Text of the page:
Evelyn De Morgan’s message is clear in her c.1905 painting The Gilded Cage. Shackled by her heavy jewelry to a rich, yet deeply unhappy marriage, the young woman draped in gold yearns to break free from her opulent prison to join the band of revellers beyond the window.

The Gilded Cage, by Evelyn De Morgan

The picture has been the cornerstone of the exhibition The Enchanted Interior at the Laing Art Gallery in Newcastle, which explored the recurring art motif of women depicted in enclosed ornate interiors – the lure of the so-called ‘gilded cage’. It closed yesterday, but will reopen at the Guildhall Art Gallery in London on 14th March.

But what inspired De Morgan to create such an important feminist painting? Her and her husband William De Morgan were both ardent supporters of the suffrage movement which was gaining serious momentum at the time of this painting. Evelyn was a signature on the Declaration in Favour of Women’s Suffrage in 1898 and William eventually became the Vice-President for the Men’s League for Women’s Suffrage in 1913.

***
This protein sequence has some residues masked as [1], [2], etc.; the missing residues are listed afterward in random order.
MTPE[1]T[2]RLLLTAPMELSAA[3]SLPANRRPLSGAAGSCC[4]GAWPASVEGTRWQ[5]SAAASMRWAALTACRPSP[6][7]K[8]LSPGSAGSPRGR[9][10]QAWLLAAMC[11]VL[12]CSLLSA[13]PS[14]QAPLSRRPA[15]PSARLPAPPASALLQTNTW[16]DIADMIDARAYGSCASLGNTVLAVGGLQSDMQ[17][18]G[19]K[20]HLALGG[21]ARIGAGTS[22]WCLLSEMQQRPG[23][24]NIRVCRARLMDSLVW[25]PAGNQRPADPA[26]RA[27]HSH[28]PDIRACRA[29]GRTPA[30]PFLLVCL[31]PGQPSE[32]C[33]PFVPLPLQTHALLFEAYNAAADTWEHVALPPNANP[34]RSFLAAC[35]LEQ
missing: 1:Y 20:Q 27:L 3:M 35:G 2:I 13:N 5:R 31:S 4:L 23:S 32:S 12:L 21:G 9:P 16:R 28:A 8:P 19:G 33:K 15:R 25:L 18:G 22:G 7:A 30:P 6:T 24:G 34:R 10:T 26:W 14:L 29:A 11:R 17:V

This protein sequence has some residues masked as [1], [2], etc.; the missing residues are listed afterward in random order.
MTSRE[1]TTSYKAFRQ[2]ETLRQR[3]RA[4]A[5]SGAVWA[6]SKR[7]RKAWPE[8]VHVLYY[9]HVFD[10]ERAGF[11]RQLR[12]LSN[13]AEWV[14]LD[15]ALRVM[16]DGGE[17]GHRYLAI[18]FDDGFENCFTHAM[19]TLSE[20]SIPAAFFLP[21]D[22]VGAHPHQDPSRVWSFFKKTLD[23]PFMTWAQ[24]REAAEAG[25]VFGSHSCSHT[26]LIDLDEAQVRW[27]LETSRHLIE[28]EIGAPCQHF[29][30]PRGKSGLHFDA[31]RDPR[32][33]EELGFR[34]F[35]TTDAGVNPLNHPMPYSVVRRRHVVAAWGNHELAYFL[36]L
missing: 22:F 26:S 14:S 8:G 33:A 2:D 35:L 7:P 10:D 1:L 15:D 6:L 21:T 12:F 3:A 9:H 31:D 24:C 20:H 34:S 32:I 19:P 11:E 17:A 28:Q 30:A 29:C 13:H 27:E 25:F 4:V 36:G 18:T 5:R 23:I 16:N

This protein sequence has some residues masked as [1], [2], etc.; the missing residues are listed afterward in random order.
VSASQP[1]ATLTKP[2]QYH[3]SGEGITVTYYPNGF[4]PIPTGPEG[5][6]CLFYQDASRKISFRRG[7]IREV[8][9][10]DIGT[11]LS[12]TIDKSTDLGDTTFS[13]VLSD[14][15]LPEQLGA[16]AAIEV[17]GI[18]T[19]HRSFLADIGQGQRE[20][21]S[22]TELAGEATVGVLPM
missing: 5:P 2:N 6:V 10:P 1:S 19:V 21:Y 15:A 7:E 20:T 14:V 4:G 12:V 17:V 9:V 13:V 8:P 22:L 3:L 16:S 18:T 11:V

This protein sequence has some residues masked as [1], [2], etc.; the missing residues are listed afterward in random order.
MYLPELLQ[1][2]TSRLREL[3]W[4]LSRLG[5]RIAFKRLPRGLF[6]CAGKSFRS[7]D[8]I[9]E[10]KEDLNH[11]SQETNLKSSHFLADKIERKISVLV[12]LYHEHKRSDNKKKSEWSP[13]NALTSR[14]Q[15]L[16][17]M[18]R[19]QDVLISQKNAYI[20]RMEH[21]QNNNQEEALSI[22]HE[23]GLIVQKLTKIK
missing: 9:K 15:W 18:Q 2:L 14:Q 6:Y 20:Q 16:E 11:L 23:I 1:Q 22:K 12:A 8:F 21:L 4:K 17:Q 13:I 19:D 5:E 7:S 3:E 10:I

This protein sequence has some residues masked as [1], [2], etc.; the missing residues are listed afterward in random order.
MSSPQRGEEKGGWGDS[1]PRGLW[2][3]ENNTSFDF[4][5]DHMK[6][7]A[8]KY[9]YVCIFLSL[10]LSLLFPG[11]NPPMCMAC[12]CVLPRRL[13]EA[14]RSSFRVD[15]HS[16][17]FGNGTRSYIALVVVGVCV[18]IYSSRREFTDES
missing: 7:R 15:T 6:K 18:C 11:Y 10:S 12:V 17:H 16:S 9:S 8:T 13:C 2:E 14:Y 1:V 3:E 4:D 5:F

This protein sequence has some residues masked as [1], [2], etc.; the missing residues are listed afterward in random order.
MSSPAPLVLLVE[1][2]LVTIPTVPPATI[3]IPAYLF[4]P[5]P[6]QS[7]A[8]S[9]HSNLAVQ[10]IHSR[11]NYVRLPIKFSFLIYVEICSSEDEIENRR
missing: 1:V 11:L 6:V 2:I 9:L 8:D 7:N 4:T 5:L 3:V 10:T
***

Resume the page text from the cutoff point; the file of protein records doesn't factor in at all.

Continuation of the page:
However, the specific imagery, likening the women to a pet canary in a golden cage, referenced popular culture to ensure that the message of the painting was easily understood by its contemporary audience. The 1903 musical The Cherry Girl featured a piece of music called The Little Yellow Bird. In it, a lowly sparrow lands on the window sill of an expensive house occupied by a wealthy family. A canary lives there in a marvellous golden cage and the sparrow falls in love. When the canary invites the sparrow to join her behind sparkling bars, the sparrow replies that he would rather, ‘brave the cold on a leafless tree, than a prisoner be, in a cage of gold’. Freedom is more valuable than any material wealth according to Evelyn De Morgan.

Unfortunately, no original recordings of the musical exist, but I have found this excellent clip of Angela Landsbury singing The Little Yellow Bird when it was included in a 1945 production of Dorian Gray.